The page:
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Resident storyteller shares veterans' memories
Nov. 9, 2018


DELANO, MN – Everybody has a story to tell, and June Braith of Delano knows that well.

She specializes in telling stories - specifically, telling the stories of men and women who have served in the military.

A Delano resident for 35 years, and Minnesota resident for life, she has a special passion for hearing the tales of veterans.

“Every veteran has a story, and they all want to be told, they just don’t think their story is exciting enough,” she said.

Braith’s own background in her family’s military involvement was a key factor in sparking her interest in war stories. She had a father, three brothers, and a husband all enlisted in the services.

When she retired from Mechanical Inspecting about three years ago, she found that she was unsatisfied with sitting home all day and, therefore, decided to put her free time toward helping people.

Originally, she attempted to volunteer at a hospital but, shortly after, decided she wasn’t quite equipped for that line of work.

“I thought, ‘There’s got to be another way,” she saidd.

Luckily for her, as soon as one door closed, another opened. Braith found out that a friend of hers was planning on building a monument in Carver County, and needed people to log the veteran’s stories onto an online website. Eagerly, she agreed to assist.

“People call and ask if they can have their stories done,” she said. “Everyone’s a little different. Most of the time people send something - I have everyone’s original stories in their own handwriting - and I just haven’t had the heart to throw it away.”

Where do the veteran’s stories go?

First, they are put in a big binder that Braith owns. Her current binder has more than 100 different stories of service in it. After that, she will type them up and upload them to a special website made in honor of the different people who have served. The stories range anywhere from a simple list of facts (otherwise known as a DT 214 form) to testimonials of the veterans.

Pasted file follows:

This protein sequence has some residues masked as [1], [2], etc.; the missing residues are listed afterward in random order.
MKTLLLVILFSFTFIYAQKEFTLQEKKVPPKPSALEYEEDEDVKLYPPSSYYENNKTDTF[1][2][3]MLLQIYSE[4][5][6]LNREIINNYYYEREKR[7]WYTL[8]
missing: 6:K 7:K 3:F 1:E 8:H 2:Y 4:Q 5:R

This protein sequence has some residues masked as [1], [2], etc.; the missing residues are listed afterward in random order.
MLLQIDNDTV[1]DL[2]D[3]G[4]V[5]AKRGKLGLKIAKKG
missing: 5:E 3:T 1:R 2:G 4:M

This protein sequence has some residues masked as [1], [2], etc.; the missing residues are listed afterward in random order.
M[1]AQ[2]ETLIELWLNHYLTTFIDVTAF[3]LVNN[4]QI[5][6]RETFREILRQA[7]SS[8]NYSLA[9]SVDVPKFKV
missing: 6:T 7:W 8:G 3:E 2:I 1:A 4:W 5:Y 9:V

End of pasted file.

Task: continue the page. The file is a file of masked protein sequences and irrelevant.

“When I see a vet’s hat, I got over there, and I say ‘Thank you for your service.’ Most of them say, ‘Oh, thank you, thank you very much’ but, every once in a while, you’ll get one that you just can’t walk away from.”

She went on to say, “If that was my dad or my brother, I’d like to think someone would take the time to listen to their stories.”

She firmly believes that it’s important to keep track of individuals’ stories, as that’s what will be passed down to their children, grandchildren, and great-grandchildren. She also believes that everyone she’s ever

met has an interesting story.

The longest story she has written took several days of interviewing, but Braith claimed that she could have listened to him for hours and hours.

As for her favorite story to write, the award goes to the story of Edith Widmer and her husband. When Edith was 15 or 16, she had lived in Germany, as a citizen. Coincidentally, her husband also lived in Germany, as a US soldier.

At one point, he made her drink some water to make sure it had not been poisoned by the Germans. Braith laughed as she recounted this story, and interjected that she had asked Widmer, “And you married him?”

The full story of the Widmers, she notes, is eight pages long.

“I’m just having a lot of fun and I hope I never stop having this much fun,” she concluded. “I’ve met a lot of nice people (and) had a lot of times where I’ve come home kind of feeling drained, but it’s really opened my eyes.”

To read more veterans’ stories, visit Carver County Veterans Memorial and Registry online.

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